As hospitals and administrators here in Massachusetts bicker over whether providers should face financial penalties for higher-than-average readmission rates, facilities across the nation are struggling to keep patients from returning to the hospital again and again.
The Wall Street Journal health blog reports on findings out this week from The Dartmouth Atlas Project showing readmission rates for Medicare patients haven’t improved much in recent years. Katherine Hobson reports:
If you’re a Medicare patient admitted to the hospital, the odds are about one in six that you’ll end up back in the hospital within a month. And there was very little progress made in reducing that rate between 2004-09.
That’s the not-so-good news from a new report by the folks at the Dartmouth Atlas Project, which tracks variations in medical care across the U.S. The report also found that more than half of Medicare patients who left the hospital didn’t see a primary-care doctor within two weeks of discharge — identified as a contributing factor to the revolving-door problem.
But Hobson also highlights one Chicago Hospital, Northwestern Memorial, that has reduced its readmissions rates through a combination of fairly low-tech interventions: more control of the patient discharge and handoff to an outside doctor and followup calls to check on prescriptions and schedule appointments with a primary care doctor, for instance.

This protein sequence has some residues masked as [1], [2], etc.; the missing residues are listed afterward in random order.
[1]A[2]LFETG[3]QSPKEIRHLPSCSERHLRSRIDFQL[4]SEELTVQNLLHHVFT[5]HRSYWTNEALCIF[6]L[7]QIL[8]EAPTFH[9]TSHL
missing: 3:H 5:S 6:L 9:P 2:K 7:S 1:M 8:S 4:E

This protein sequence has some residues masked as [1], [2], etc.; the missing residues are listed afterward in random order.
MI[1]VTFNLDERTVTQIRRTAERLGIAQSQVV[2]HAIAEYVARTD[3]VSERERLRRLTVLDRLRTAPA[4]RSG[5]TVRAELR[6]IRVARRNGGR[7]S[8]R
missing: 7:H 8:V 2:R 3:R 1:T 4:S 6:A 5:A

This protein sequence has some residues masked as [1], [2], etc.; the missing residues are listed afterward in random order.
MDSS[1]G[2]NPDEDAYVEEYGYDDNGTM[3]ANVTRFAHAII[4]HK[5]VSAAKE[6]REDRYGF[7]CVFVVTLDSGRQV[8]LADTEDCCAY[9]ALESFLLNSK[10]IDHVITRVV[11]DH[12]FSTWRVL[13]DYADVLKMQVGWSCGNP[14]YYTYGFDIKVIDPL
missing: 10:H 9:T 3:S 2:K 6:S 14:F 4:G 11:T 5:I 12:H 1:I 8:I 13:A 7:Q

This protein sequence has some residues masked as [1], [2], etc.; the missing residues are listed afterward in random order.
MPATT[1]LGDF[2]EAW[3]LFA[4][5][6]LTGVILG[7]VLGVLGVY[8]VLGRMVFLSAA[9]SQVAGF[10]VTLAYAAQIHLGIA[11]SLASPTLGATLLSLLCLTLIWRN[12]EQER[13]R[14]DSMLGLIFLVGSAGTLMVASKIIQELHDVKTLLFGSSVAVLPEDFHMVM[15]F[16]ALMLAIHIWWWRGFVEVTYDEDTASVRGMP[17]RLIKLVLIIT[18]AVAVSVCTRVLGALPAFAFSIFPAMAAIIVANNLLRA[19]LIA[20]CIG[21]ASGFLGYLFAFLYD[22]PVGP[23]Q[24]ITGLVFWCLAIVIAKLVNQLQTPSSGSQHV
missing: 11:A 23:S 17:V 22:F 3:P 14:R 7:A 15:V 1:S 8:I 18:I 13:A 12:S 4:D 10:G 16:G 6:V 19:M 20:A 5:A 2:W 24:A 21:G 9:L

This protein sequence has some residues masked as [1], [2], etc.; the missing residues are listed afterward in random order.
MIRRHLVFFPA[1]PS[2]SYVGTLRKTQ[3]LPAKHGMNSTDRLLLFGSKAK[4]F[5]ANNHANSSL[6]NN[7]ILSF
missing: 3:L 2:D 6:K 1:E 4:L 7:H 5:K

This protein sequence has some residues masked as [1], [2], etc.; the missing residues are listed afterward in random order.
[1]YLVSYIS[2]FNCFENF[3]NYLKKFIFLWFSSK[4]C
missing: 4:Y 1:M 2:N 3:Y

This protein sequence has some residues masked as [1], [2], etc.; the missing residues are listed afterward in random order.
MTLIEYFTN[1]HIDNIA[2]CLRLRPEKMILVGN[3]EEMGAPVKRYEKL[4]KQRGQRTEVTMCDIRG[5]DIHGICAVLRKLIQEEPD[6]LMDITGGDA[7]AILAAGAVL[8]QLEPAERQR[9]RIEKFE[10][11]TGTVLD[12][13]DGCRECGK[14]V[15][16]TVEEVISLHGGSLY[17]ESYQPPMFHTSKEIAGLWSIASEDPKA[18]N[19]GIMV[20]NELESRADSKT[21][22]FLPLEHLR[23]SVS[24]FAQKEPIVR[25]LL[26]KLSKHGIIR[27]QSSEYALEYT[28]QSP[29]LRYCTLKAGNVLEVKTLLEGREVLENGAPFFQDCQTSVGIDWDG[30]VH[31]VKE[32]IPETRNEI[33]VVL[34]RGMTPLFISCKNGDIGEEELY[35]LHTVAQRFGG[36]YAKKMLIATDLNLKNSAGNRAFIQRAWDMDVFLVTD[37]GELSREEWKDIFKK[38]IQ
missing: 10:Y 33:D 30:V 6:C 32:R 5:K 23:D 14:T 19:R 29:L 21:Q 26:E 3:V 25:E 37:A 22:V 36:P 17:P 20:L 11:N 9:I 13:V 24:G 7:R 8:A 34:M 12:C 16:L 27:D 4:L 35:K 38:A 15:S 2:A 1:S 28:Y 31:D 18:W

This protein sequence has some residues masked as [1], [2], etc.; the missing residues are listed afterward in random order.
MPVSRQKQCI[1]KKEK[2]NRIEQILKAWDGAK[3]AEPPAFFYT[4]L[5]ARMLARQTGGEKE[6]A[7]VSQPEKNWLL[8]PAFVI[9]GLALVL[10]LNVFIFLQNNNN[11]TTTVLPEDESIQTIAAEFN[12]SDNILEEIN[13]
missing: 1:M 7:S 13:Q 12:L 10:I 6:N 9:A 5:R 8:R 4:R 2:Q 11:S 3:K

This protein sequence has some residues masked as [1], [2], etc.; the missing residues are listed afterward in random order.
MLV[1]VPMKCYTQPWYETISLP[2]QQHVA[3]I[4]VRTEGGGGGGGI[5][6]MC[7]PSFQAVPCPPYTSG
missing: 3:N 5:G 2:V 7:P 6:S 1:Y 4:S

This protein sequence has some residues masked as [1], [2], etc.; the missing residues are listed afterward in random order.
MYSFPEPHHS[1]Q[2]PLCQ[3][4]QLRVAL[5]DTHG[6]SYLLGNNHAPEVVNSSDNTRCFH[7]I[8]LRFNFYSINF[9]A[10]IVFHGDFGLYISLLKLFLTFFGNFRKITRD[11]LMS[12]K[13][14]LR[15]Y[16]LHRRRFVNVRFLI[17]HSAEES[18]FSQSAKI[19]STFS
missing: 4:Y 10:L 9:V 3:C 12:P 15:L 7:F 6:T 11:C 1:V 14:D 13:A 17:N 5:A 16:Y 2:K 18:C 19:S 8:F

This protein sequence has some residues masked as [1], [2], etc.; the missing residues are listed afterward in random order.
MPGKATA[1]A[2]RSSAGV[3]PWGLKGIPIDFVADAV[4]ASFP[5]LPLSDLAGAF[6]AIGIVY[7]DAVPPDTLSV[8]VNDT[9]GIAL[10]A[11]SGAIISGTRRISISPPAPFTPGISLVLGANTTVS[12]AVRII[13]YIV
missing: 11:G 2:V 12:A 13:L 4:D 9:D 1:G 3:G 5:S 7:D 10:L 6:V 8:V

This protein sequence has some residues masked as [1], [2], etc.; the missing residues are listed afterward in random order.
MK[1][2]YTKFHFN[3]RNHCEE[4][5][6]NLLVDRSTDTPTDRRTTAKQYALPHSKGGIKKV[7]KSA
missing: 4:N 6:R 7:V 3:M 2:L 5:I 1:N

Northwestern Memorial has also developed an algorithm to pinpoint certain heart-failure and heart-attack patients at the highest risk of readmission and to target efforts at them.
It’s also partnering with a local pharmacy chain to develop a way to help patients who can’t afford their medications to get them, and has considered setting up an on-site clinic to make sure patients get follow-up care in a timely manner, says Noskin.
He says the hospital has made “significant progress” and will keep trying to get readmission rates as low as possible — while acknowledging that not all readmissions are preventable.